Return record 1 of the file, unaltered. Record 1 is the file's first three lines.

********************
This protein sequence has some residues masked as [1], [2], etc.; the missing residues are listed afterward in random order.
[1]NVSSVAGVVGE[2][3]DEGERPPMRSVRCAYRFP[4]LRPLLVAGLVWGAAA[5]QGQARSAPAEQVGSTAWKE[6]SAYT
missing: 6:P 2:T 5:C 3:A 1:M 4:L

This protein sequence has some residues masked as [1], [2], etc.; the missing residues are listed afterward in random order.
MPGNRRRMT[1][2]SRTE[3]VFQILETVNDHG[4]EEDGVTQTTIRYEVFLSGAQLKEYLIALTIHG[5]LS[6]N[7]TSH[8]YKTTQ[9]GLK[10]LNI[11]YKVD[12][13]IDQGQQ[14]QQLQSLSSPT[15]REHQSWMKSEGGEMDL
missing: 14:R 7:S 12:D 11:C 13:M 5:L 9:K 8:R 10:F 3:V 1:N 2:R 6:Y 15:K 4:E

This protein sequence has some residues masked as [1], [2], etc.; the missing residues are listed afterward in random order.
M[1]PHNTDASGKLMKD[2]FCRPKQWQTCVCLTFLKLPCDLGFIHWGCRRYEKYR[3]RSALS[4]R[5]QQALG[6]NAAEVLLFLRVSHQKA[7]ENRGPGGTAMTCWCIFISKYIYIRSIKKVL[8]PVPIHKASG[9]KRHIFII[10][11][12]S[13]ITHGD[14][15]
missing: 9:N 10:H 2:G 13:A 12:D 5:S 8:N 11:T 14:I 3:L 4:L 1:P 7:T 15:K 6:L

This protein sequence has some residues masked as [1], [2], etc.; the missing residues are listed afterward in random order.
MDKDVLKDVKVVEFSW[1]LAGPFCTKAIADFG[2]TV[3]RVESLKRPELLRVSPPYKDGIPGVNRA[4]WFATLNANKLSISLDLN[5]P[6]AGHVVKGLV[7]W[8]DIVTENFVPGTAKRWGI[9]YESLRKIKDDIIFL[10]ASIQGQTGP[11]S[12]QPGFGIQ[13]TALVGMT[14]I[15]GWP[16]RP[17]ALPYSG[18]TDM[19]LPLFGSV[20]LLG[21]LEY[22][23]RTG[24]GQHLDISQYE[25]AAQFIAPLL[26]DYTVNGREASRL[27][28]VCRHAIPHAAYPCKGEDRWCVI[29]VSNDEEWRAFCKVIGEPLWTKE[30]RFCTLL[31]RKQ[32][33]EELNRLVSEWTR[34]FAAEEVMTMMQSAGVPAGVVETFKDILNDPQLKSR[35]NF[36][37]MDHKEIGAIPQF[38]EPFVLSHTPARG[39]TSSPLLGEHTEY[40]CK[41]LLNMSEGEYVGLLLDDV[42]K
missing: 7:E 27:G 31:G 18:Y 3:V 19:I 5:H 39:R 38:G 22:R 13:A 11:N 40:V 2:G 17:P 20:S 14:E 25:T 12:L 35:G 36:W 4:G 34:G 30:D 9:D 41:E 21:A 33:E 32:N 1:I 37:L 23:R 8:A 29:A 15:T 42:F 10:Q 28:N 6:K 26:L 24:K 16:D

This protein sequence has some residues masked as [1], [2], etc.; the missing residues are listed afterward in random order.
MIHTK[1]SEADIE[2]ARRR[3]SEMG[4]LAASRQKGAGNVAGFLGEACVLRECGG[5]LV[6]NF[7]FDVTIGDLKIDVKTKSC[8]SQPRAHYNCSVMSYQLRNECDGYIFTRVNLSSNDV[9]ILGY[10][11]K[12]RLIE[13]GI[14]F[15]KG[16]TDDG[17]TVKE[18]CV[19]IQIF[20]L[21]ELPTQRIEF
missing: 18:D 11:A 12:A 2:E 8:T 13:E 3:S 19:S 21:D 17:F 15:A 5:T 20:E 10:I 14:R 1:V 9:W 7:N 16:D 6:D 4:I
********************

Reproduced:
This protein sequence has some residues masked as [1], [2], etc.; the missing residues are listed afterward in random order.
[1]NVSSVAGVVGE[2][3]DEGERPPMRSVRCAYRFP[4]LRPLLVAGLVWGAAA[5]QGQARSAPAEQVGSTAWKE[6]SAYT
missing: 6:P 2:T 5:C 3:A 1:M 4:L